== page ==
Gerald Kozicz from the University of Graz in Austria wrote that the Wanla temple “is one of the most neglected monuments in the context of academic research on Tibetan and in particular Ladakhi history. Although the temple is - almost in its entirety - of the founding period and even contains an extensive inscription relating to the background leading to the foundation of the temple, it has never been published in any detail. Together with the art-historical evidence, the Wanla inscription provides information on an otherwise practically unknown period of Ladakh’s history, the late 13th or early 14th century. This information also appears to be highly relevant for the history of Tibetan Buddhism in general, as the art preserved at Wanla shows the process of reception and adaptation of Central Tibetan Buddhist art in the Western Himalayas."11
 
 
It is furthermore said that Rinchen Sangpo established five temples and constructed many stupas at Lamayuru. There are stupas dating back to the 11th century at Lamayuru, yet there is no evidence to testify these claims. In any case, the Senge Lhakhang was restored by the Achi Association in the 1980s, but the murals are in an extremely bad condition.12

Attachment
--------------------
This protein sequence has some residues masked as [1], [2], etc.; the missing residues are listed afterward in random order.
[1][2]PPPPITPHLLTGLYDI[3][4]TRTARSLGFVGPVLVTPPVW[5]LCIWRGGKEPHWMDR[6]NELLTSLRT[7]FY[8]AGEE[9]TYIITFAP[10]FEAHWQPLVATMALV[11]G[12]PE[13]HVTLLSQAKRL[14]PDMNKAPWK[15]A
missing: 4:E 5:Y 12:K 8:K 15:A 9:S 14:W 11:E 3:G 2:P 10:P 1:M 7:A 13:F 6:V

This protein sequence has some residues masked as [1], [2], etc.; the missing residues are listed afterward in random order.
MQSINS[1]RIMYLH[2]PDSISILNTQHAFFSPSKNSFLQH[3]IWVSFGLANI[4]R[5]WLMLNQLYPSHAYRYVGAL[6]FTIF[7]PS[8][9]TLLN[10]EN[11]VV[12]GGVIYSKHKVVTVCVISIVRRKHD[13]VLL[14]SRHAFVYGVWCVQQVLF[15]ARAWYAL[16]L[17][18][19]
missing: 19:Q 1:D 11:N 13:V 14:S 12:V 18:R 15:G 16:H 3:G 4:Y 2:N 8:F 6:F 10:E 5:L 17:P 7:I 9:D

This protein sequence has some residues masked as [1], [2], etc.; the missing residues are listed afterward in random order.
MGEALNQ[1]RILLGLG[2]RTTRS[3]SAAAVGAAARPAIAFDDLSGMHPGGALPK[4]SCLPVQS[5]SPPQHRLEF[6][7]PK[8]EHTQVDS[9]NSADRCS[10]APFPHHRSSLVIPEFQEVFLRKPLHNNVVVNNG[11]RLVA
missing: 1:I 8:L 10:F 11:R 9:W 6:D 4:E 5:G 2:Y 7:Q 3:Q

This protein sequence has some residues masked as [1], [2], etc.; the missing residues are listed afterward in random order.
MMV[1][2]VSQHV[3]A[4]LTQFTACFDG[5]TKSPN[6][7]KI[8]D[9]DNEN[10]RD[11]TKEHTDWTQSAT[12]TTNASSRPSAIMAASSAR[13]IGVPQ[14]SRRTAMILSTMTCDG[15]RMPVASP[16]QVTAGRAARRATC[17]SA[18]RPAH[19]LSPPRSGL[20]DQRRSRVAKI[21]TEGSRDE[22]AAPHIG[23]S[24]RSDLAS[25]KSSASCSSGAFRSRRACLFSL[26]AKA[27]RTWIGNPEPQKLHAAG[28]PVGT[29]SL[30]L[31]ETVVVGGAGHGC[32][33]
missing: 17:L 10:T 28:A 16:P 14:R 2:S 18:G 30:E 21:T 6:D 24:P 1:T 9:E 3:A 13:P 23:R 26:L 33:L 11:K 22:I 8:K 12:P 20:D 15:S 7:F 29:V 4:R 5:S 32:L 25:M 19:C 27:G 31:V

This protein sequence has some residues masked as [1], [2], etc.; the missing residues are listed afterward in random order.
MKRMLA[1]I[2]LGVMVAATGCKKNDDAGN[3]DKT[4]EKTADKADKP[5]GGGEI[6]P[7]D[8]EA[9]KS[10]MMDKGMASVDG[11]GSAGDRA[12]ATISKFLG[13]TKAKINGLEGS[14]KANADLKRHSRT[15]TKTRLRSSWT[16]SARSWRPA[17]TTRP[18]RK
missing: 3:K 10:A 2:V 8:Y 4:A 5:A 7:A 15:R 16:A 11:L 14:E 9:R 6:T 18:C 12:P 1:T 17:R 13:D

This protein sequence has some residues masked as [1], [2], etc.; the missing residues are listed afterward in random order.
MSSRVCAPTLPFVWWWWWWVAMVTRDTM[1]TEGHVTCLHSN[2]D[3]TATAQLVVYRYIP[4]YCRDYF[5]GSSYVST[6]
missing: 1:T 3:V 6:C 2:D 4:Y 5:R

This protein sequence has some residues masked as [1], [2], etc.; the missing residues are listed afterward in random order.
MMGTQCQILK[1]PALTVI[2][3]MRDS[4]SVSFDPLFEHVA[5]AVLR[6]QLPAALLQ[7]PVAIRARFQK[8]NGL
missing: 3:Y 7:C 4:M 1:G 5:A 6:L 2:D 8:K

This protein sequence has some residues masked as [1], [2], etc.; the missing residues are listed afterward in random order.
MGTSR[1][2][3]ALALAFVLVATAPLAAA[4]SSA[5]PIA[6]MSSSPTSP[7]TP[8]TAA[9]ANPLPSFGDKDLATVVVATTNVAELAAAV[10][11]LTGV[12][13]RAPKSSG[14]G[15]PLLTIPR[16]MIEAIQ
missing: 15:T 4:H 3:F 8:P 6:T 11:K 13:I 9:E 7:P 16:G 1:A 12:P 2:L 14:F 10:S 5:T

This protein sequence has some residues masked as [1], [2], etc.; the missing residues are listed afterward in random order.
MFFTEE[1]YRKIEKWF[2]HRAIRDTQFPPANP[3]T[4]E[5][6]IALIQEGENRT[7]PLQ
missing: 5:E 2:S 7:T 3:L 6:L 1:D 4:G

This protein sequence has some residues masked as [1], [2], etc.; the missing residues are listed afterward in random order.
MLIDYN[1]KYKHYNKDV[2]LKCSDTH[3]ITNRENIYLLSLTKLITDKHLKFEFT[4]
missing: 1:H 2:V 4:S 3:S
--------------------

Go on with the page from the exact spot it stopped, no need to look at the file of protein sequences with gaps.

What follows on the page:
Chritian Luczanits wrote, “Shalkhar is a few kilometers northwest of Chango in upper Kinnaur. Its monastery, called lHa-brang, is connected by the local tradition with the famous translator Rinchen Zangpo. One temple of Shalkhar called Samdrub Chöling was destroyed in the earthquake of 1975 and only a few pieces of sculpture and some manuscripts remind one today of this once important centre of Buddhism at the time of the early West Tibetan Kings. A carved wooden capital, miraculously well preserved and still in use today, is probably the earliest remaining element of this temple and may be attributed to the 11th century."13